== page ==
King Harald remained all winter at Nidaros (A.D. 1062) and had a vessel built out upon the strand, and it was a buss. The ship was built of the same size as the Long Serpent, and every part of her was finished with the greatest care. On the stem was a dragon-head, and on the stern a dragon-tail, and the sides of the bows of the ship were gilt. The vessel was of thirty-five rowers benches, and was large for that size, and was remarkably handsome; for the king had everything belonging to the ship's equipment of the best, both sails and rigging, anchors and cables. King Harald sent a message in winter south to Denmark to King Svein, that he should come northwards in spring; that they should meet at the Gaut river and fight, and so settle the division of the countries that the one who gained the victory should have both kingdoms.
King Harald during this winter called out a general levy of all the people of Norway, and assembled a great force towards spring. Then Harald had his great ship drawn down and put into the river Nid, and set up the dragon's head on her. Thiodolf, the skald, sang about it thus: --
"My lovely girl! the sight was grand When the great war-ships down the strand Into the river gently slid, And all below her sides was hid. Come, lovely girl, and see the show! -- Her sides that on the water glow, Her serpent-head with golden mane, All shining back from the Nid again."
Then King Harald rigged out his ship, got ready for sea, and when he had all in order went out of the river. His men rowed very skilfully and beautifully. So says Thiodolf: --
"It was upon a Saturday, Ship-tilts were struck and stowed away, And past the town our dragon glides, That girls might see our glancing sides. Out from the Nid brave Harald steers; Westward at first the dragon veers; Our lads together down with oars, The splash is echoed round the shores.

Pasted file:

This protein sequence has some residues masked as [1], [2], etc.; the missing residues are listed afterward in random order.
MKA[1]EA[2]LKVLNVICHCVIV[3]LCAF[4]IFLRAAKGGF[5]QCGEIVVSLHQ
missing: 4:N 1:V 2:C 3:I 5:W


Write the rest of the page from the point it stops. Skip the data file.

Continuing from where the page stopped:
"Their oars our king's men handle well, One stroke is all the eye can tell: All level o'er the water rise; The girls look on in sweet surprise. Such things, they think, can ne'er give way; The little know the battle day. The Danish girls, who dread our shout, Might wish our ship-gear not so stout.
"'Tis in the fight, not on the wave, That oars may break and fail the brave. At sea, beneath the ice-cold sky, Safely our oars o'er ocean ply; And when at Throndhjem's holy stream Our seventy cars in distance gleam, We seem, while rowing from the sea, An erne with iron wings to be."
King Harald sailed south along the land, and called out the levy everywhere of men and ships. When they came east to Viken they got a strong wind against them and the forces lay dispersed about in the harbour; some in the isles outside, and some in the fjords. So says Thiodolf: --